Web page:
Fig. 3: Wafer-to-wafer hybrid bonding with 700nm metal pitch. Source: Imec, IEDM

How it works
Hybrid bonding’s key process steps include electroplating (electrochemical deposition, ECD), CMP, plasma activation, alignment, bonding, singulation, and annealing. And though these tools are mature, for instance, for fabricating dual-damascene copper interconnects and flip-chip bonding, the processes need to be perfected for hybrid bonding’s needs. These include <100nm alignment accuracy, new levels of cleanliness in chip-to-wafer bonding and singulation tools, exceptional CMP planarity with 0.5nm RMS roughness, and plating for optimal bonding.

“People are talking a lot about nanotwinned copper, but you’re putting the copper in a more reactive state when you bond, so it diffuses fast,” said Uhrmann. “At the end of the day, having good electrical conductivity and getting to a more electrodynamically stable orientation is the goal.”

It takes an ecosystem
Several joint ventures and licensing agreements have formed to advance hybrid bonding, including:

  • Adeia has licensing agreements with Micron, OmniVision, Skywater, SK Hynix, Sony, UMC, YMTC, etc.
  • Applied Materials’ dielectric dep, etch, CMP, plasma activation combines with Besi die bonder at Applied’s Advanced Technology Development Center in Singapore
  • EVG’s fusion and hybrid bonding and collective assembly/metrology combines with ASM Pacific’s 0.2µm die bonder at EVG’s Heterogeneous Competence Center in Austria
  • Intel and Leti developed a self-assembly process for die-to-wafer bonding using water evaporation
  • Suss Microtec is combining its surface preparation overlay metrology tools with SET’s die-to-wafer bonder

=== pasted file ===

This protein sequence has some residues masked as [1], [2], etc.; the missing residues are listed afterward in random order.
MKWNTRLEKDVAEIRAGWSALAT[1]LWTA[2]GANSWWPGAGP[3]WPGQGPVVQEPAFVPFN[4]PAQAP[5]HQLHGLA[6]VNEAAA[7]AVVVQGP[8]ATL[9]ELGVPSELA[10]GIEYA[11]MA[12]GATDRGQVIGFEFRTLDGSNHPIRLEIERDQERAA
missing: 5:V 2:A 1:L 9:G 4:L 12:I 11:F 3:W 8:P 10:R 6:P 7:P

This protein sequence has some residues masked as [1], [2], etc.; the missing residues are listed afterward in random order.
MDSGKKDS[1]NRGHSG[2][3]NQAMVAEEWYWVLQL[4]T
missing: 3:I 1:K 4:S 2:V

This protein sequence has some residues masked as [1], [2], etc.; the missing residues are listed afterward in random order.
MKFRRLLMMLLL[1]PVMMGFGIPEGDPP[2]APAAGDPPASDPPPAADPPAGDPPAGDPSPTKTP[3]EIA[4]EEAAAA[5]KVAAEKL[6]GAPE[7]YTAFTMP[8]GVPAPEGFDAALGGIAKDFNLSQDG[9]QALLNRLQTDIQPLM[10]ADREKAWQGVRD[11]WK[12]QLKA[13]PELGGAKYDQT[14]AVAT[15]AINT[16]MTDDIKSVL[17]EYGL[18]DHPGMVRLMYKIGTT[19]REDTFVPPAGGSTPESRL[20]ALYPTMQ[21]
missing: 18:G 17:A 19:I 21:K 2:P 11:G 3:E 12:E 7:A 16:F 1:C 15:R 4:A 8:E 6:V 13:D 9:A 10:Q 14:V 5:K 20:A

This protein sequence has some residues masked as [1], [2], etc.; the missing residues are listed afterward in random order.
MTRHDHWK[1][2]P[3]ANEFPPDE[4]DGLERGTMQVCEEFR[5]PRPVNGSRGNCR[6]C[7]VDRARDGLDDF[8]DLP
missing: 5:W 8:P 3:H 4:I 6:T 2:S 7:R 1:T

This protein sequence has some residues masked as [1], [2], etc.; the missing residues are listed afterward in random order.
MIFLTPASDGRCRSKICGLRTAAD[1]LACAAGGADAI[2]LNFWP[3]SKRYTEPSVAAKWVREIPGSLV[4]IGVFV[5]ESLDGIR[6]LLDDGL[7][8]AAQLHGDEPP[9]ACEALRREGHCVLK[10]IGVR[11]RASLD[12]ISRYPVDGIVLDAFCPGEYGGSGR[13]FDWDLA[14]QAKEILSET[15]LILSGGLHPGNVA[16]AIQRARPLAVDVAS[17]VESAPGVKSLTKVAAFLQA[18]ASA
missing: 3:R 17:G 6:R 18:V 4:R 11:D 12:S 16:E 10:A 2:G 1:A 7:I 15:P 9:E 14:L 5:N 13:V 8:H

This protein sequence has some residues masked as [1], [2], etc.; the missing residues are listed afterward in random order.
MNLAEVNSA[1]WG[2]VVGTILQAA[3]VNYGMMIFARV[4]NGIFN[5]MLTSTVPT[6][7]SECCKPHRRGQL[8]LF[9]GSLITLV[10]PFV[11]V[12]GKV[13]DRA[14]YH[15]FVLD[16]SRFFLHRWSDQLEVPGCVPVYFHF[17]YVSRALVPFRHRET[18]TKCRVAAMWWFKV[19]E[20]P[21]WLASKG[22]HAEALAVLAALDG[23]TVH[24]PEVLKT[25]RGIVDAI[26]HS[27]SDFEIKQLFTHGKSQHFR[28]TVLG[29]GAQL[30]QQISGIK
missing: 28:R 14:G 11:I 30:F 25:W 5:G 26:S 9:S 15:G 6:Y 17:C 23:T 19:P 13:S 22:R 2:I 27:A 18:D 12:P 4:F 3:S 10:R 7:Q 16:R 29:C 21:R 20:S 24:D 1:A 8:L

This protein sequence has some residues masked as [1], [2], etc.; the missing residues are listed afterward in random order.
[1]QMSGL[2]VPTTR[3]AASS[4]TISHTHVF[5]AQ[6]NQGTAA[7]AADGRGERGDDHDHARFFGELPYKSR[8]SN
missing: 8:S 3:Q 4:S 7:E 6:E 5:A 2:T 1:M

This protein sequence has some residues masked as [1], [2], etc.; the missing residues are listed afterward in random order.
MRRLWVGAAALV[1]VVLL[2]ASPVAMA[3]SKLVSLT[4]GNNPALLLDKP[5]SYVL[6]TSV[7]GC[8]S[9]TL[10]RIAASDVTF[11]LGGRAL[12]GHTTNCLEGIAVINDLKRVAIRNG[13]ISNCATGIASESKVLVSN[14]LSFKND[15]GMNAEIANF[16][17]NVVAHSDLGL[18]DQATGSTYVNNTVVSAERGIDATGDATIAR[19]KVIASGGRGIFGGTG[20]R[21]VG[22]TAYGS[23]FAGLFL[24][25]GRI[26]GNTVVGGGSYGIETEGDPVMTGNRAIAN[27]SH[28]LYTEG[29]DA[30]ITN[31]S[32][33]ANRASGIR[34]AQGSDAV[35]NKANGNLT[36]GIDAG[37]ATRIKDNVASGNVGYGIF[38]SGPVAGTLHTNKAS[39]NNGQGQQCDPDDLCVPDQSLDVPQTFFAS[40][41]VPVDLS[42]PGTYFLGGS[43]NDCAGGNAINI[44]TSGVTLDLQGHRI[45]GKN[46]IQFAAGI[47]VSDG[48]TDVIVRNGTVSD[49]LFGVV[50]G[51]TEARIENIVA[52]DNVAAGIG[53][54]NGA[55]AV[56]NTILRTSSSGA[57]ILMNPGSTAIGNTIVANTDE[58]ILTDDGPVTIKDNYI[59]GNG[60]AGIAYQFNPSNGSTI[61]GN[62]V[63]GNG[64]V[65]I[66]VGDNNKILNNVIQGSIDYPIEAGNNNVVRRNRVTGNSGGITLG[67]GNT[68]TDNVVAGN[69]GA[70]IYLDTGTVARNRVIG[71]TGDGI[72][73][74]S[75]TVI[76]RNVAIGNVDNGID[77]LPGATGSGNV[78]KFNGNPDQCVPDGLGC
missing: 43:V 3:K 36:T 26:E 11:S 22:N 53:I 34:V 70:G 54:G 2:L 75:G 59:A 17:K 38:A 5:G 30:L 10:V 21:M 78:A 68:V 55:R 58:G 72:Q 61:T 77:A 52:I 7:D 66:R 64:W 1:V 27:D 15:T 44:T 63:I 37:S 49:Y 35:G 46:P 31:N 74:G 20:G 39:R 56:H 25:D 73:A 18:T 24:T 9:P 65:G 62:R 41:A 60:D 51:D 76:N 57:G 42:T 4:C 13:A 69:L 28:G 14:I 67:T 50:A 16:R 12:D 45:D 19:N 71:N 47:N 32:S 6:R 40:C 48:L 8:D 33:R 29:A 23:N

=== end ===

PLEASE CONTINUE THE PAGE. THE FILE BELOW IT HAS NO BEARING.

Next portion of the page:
• TEL and IBM developed a 300mm module with silicon carrier wafer and laser release of thin product wafer

TEL and IBM Research’s new 300mm module uses a silicon carrier wafer and an infrared laser to separate the thin silicon device wafer from a silicon carrier wafer, replacing a traditional glass carrier wafer. The companies noted that glass wafers are typically separated from thin silicon wafers by mechanical means, which introduces contaminants. Fabrication advantages of the silicon carrier approach include better tooling compatibility, fewer chucking issues, and fewer defects. In-line testing of thin wafers is also simpler. Additionally, TEL has an installed base of wafer-to-wafer fusion and hybrid bonding tools, plasma processing, and a range of wafer cleaning systems.

A process evolves
Wafer-to-wafer (W2W) hybrid bonding, which involves stacking the wafers face-to-face, bonding, annealing, and then singulating the stack, has a proven track record of success that began when Sony first used hybrid bonding for CMOS image sensors over a decade ago. “Hybrid bonding is in production for some companies using wafer-to-wafer, but die-to-wafer is much less mature and different approaches are being evaluated,” said Kim Yess, executive director for WLP Materials at Brewer Science.

The wafer-to-wafer process begins with the wafer processed to the final BEOL interconnect level. A suitable dielectric is deposited (SiON, SiCN or SiO2), which is then etched to create vias to the metal below. Barrier and seed layer are deposited, followed by copper plating. Copper pads are typically square. Copper CMP then polishes the overburden to provide slight dishing (several nm) below the planar feature. That miniscule gap will be filled when the copper expands upon anneal. Next, wafer cleaning removes all contaminants. Then a plasma activation step creates active sites on the dielectric. The two wafers are aligned precisely as they are brought together in the bonder and the sites form bonds. In the anneal oven, the copper fuses together, making electrical contact. Finally, wafer edge trimming is followed by backside wafer grinding to thin the wafer, cleaning and CMP polishing, etc. Voids in the bonded wafers are checked using surface acoustic microscopy (SAM). Voids will show up as white areas, whereas a void-free bond results in a black SAM image. (Figure 4 breaks down some of bonding mechanisms.)

Fig. 6: Control of physical properties throughout bonding. Source: EVG